How to Pick an Editor

After you’ve worked with beta readers, self-edited, and done the best you can with your manuscript, it’s time to get a professional to help you. Editing is a tough, undesirable process, but one we must all go through if we want our books to be the best they can be. Choosing a good editor can mean the difference between your book getting five star reviews or one star reviews. Let’s jump right in!

Where Do I Start?

A good place to start is asking around. If you have author friends or belong to any type of writer’s group, why not ask them about editors they’ve worked with? If you don’t know any other authors, or nobody has had any good recommendations, your next step is to ask Google. Search for editors, and check a bunch out.

What to Look For

The first thing I looked at is whether the editor accepts books of my genre and age-range. Many editors only accept specific genres, or won’t work on manuscripts with a certain type of content (e.g.: some may not work on books with graphic violence scenes). There’s no point in going any further if they won’t take my book anyway.

Once I find some editors that take my genre, things still aren’t narrowed down much. The next thing I do, the most crucial thing you should do when picking an editor, is look at the testimonials. How were people satisfied with the editor’s work? Was the editor thorough? Were they good to work with? Beyond that, make sure you look at the books their clients have published. How are the ratings? Do they have poor reviews? You won’t want to hire an editor if all of the books they have done are unsuccessful. Of course, any book or editor will always have a couple one-off bad reviews, but if the average review is poor, you’ll probably want to find somebody else.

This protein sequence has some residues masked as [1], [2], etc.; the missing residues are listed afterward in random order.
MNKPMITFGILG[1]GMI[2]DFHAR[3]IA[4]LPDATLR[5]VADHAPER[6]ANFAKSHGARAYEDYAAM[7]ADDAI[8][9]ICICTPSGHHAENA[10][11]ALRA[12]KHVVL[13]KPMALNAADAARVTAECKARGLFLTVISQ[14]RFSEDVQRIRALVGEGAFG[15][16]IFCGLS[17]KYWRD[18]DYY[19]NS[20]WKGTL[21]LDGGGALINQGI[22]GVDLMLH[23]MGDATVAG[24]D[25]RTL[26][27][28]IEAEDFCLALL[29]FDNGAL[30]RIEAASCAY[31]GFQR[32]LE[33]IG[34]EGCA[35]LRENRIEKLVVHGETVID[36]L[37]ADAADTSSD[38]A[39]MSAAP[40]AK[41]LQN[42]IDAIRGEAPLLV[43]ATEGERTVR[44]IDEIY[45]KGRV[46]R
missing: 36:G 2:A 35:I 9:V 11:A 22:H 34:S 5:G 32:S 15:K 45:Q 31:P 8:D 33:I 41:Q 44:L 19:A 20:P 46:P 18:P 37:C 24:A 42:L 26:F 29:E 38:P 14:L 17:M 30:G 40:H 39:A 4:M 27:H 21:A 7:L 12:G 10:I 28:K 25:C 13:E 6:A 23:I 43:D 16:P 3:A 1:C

Next, I look at their rates. Rates should be reasonable for both parties. They shouldn’t be charging an outrageous amount for edits, but if they are offering it for dirt cheap, that’s also not a good sign. Everybody wants a good deal, but you have to realize that there’s a reason editors tend to be expensive. They are experienced, professional, and do extremely detailed and thorough work on your book. If an editor is charging only a couple hundred dollars, that’s really suspicious to me. People don’t put their rates that low for no reason. That tells me that they are probably inexperienced or unqualified–none of which are good for a book. You need to research the average editing rates for the type of edit you need, the genre, and word-count of your manuscript.

Final Steps

Once you’ve narrowed it down quite a bit, see if you can find excerpts of the editor’s work. Most should have them, and it might be a bit of bad sign if they don’t. Look for spelling and grammar mistakes (especially for copy/line editors) and just see if you feel they are overall well-written. This will probably help you narrow it down almost, if not, completely.

Once you’ve decided on the editor you like best, send them a message. Ask and clarify the services they would be providing, how much you would be paying, etc.. Ask them any questions you have. Some editors may even agree to do a sample edit for you, so you can see if you like how they work. Talking to them is also a good opportunity to see if you have a good feeling about working with them. Are they polite? Professional? Do they seem nice? You’re trusting them with your book, you’re taking important advice and criticism from them, so you should probably like them.

In short, you want to make sure your editor is a qualified professional, as well as a good person to work closely with.

Did this help you look for an editor? Is there anything else you did when looking for an editor? Let me know in the comments!

There will be more announcements–possibly including news about presale *wink, wink*–about OUTLIERS coming soon!


For the Q&A:Ā Iā€™m Publishing My Book! OUTLIERS Q & A

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With all of this in mind, go out and write your masterpiece!



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